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Braised chicken with artichokes and olives

Bacon, marinated artichoke hearts, olives, garlic and lemon juice and zest combine with chicken drumsticks and thighs in this big-flavored braise.

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    For the braising liquid, use a mix of apple juice and chicken broth for a sly nod to autumn.
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We turned on the heat for the first time this fall a few days ago. It’s been unseasonably cool lately in Chicago, and that has prompted complaints from some. Not from me. This is cooking weather for me – not just because it’s cooler in the kitchen, but because we can finally turn away from light summer fare and get back to the good stuff. Roasts. Stews. And robust braises like this one. 

We’ve combined chicken and artichoke hearts and olives here before, in a hearty Italian stew adapted from the "Hedgebrook Cookbook: Celebrating Radical Hospitality." But in this braise, the flavors are sharper, more pronounced. The bacon amps up the umami in the dish, and the lemon, marinated artichoke hearts and olives deliver a tangy, tart, bright tone. The onion, garlic and tarragon add their own subtle layers.

For the braising liquid, I used a mix of apple juice and chicken broth. I like this sly nod to autumn. Honestly, though, with a side of mashed potatoes and perhaps a salad of mixed greens, the big flavors of this satisfying dish will serve you well through the long winter months, too.

Recommended: Soup Recipes: Warm up with these soups, stews, chowders, and chilis

Braised Chicken with Artichokes and Olives
 Serves 4 or more

4 slices bacon
4 each, chicken thighs and drumsticks, bone-in, skin-on
salt and freshly ground black pepper
1 teaspoon dried tarragon, divided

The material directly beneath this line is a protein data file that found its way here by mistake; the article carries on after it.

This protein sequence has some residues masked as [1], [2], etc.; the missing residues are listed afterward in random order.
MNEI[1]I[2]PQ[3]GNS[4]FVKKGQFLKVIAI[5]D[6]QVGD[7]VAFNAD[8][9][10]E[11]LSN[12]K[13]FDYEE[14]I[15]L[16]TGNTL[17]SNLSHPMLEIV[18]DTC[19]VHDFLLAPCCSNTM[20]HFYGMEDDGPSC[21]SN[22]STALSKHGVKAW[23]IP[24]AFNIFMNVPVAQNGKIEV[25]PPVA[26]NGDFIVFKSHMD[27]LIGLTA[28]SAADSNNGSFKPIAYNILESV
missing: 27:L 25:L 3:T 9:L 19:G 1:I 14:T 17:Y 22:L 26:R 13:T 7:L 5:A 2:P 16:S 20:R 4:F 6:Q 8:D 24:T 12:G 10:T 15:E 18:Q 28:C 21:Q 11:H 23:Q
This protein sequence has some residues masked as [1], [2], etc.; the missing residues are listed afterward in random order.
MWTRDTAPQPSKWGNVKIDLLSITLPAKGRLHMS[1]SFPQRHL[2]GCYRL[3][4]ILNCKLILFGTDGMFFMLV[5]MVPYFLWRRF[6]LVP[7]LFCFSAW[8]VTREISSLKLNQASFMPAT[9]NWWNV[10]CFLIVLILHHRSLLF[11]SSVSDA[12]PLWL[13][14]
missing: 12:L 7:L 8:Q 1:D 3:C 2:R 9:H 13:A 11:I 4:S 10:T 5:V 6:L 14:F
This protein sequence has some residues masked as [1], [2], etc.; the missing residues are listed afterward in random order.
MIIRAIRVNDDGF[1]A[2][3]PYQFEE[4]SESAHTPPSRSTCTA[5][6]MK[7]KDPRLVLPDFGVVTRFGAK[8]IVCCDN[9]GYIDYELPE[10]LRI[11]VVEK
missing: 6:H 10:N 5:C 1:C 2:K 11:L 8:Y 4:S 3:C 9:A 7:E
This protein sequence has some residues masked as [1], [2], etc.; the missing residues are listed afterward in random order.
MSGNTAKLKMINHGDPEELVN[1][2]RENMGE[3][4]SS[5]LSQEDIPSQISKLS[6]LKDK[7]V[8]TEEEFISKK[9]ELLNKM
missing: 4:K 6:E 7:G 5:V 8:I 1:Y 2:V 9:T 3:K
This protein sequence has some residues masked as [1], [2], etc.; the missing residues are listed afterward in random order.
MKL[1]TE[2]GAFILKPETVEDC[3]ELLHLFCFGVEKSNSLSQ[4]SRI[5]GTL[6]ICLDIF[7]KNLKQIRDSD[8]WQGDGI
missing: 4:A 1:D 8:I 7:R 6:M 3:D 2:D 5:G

4 tablespoons all-purpose flour
1 medium onion, chopped
2 cloves garlic, minced
olive oil, if needed
1/2 cup low-sodium chicken broth
1/2 cup apple juice
zest and juice of 1 lemon
1 6-ounce jar marinated artichoke hearts, drained (do not rinse)
1 cup pitted green olives

1. Starting it in a cold pan – a large, lidded sauté pan, to be precise – cook the bacon until just crisp. Drain on a paper towel-lined plate and set aside.

2. While bacon is frying, season chicken on both sides with salt, pepper and half the tarragon, pressing gently with your fingers so seasonings stick to the chicken. Dredge chicken in flour to coat (I put the flour and chicken in a plastic bag, twisted it closed and shook it, my preferred method).

3. Brown chicken in bacon fat in pan over a medium-high flame, starting skin side down for about 4 minutes. Reduce heat to medium, turn chicken and brown the other side for about 3 minutes. Transfer to a plate. Add onion to pan (along with a drizzle of olive oil, if the pan looks dry) and cook, stirring frequently to prevent burning, until onion becomes translucent and slightly softened, 3 minutes or so. Make a hole in the middle of the pan and add garlic and the remaining tarragon. Cook, stirring constantly, until fragrant, about 45 seconds.

4. Add broth, apple juice and lemon juice and zest to pan. Scrape up any browned bits and return chicken to pan, along with any accumulated juices. Crumble bacon around chicken pieces (and go ahead and eat a bite or two of the bacon – who’s going to know?). Reduce heat to a simmer, cover pan and cook for about 10 minutes

5. Gently nestle drained artichoke hearts around the chicken, cover pan and cook for another 5 minutes. Scatter olives around the chicken, cover pan and cook for yet another 5 minutes. Chicken should be cooked through by now, but check with a quick-read thermometer that it is at least 165 degrees F. inside the thickest part. If you don’t have a thermometer, pierce one of the thighs with a sharp knife – if the juices run clear, you’re good.

6. Plate and serve, making sure everyone gets some olives, artichoke heart and bacon.

Related post on Blue Kitchen: Grilled chicken with lemon sage butter

The Christian Science Monitor has assembled a diverse group of food bloggers. Our guest bloggers are not employed or directed by The Monitor and the views expressed are the bloggers' own and they are responsible for the content of their blogs and their recipes. All readers are free to make ingredient substitutions to satisfy their dietary preferences, including not using wine (or substituting cooking wine) when a recipe calls for it. To contact us about a blogger, click here.

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